Department of Economics and Business Economics

The Transmission of Foreign Shocks to South Eastern European Economies

Research output: Working paperResearchpeer-review

  • Goran Petrevski, University Ss. Cyril and Methodius, Macedonia, The Former Yugoslav Republic of
  • Jane Bogoev, National Bank of Republic of Macedonia, Macedonia, The Former Yugoslav Republic of
  • Dragan Tevdovski, Denmark
This paper investigates the transmission of foreign shocks to economic activity and macroeconomic policies in the South Eastern European (SEE) economies with fixed exchange rate regimes: Croatia, Macedonia and Bulgaria. Specifically, we provide empirical evidence on the influence of the EMU policy and non-policy shocks (the output gap, the money market rate and the inflation rate in the euro-zone) on monetary and fiscal policies and economic activity in the analysed countries. The main motivation behind our empirical investigation is the fact that all of these economies are small open economies with rigid exchange rate regimes, with different degree of integration within the EU. As for the methodological issues, we employ recursive Vector Auto regressions to identify the exogenous shocks in the euro-area. Generally, the estimated results imply that euro-zone economic activity has significant and relatively strong influence on SEE economies and these external shocks are transmitted relativity quickly. Moreover, the results also suggest that the effects of exogenous shocks are more persistent if the domestic economy is more integrated with the EU. An additional finding is that shocks in the foreign reference rate are relatively quickly transmitted to domestic money market rates. We can explain these effects by several factors, such as: the fixed exchange rates, the relatively high integration of SEE financial markets to EMU financial markets as well as the dependence of banks on foreign financing. Finally, euro-zone inflation does not have a significant influence on domestic inflation, which might indicate that inflaction in SEE economies is mostly driven by idiosyncratic shocks.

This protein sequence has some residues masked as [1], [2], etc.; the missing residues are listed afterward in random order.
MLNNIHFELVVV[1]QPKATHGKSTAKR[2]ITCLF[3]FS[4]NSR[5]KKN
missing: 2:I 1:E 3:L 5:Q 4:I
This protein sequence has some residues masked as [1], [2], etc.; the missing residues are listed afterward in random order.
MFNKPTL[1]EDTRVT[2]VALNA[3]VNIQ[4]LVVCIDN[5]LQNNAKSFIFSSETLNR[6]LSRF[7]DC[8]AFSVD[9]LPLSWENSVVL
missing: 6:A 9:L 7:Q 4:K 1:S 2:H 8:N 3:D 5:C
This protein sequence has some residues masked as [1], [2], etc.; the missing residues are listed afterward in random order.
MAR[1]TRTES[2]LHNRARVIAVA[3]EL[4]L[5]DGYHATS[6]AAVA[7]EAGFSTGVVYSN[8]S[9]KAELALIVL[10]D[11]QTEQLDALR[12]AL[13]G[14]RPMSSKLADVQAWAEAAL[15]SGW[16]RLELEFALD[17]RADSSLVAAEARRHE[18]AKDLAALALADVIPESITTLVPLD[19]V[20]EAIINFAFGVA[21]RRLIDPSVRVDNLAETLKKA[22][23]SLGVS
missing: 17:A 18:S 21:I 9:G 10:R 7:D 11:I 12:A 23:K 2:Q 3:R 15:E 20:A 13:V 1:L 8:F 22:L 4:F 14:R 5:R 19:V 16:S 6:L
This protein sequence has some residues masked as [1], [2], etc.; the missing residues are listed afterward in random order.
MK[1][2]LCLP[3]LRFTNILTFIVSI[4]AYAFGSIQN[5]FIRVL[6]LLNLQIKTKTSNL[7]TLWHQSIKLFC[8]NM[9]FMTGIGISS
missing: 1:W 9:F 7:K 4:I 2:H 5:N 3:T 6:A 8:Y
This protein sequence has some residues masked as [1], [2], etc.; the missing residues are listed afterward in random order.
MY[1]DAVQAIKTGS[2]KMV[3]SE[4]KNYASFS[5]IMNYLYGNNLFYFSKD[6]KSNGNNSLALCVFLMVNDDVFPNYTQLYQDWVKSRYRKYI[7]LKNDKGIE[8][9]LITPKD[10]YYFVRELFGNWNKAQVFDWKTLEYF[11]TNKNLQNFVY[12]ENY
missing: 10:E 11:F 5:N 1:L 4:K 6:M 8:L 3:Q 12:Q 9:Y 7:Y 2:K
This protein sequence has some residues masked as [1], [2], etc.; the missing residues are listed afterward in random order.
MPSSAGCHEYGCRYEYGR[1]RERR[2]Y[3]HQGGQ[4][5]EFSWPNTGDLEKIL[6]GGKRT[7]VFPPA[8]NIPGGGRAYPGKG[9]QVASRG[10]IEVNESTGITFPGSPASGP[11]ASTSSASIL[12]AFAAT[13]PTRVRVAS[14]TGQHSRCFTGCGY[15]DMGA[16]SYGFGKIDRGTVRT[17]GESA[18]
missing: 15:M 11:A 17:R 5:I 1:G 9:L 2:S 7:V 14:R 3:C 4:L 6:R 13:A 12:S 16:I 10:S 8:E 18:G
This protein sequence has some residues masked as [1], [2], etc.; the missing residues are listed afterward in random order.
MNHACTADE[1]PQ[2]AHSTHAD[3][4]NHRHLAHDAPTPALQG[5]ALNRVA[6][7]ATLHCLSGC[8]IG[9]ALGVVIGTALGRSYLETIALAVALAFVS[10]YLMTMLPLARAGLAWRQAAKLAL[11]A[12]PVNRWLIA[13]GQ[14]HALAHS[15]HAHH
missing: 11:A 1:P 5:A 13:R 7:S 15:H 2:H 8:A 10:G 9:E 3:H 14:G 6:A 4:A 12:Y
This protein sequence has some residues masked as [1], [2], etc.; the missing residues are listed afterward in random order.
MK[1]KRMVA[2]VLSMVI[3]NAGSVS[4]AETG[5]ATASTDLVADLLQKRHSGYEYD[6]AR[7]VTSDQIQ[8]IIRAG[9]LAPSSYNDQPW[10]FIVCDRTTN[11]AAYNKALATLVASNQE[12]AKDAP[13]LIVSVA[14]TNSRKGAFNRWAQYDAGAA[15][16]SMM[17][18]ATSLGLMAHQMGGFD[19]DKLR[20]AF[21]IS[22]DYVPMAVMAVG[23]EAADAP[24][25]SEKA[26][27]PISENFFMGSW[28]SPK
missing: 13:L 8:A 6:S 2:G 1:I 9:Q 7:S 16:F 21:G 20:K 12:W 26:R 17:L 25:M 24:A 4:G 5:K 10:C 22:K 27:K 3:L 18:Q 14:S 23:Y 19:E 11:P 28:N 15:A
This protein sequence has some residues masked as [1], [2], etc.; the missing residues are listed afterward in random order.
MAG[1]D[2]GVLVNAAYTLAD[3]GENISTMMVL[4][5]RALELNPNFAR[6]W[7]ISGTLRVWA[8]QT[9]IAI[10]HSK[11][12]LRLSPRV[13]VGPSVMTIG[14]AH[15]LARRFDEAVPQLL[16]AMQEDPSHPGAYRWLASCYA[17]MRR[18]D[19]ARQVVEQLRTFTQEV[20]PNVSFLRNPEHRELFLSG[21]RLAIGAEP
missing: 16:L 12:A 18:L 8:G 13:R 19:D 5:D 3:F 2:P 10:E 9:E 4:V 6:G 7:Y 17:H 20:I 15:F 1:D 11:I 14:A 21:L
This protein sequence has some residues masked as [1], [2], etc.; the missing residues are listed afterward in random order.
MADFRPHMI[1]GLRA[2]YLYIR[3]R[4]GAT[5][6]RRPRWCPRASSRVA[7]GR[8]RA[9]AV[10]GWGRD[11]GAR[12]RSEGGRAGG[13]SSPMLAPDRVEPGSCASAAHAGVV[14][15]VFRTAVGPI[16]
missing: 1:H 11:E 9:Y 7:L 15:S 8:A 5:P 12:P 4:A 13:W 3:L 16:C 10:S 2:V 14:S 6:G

Original languageEnglish
Number of pages37
Publication statusPublished - 2014
SeriesEconomic Systems

    Research areas

  • Monetary policy, Vector autoregression, Exogenous shocks

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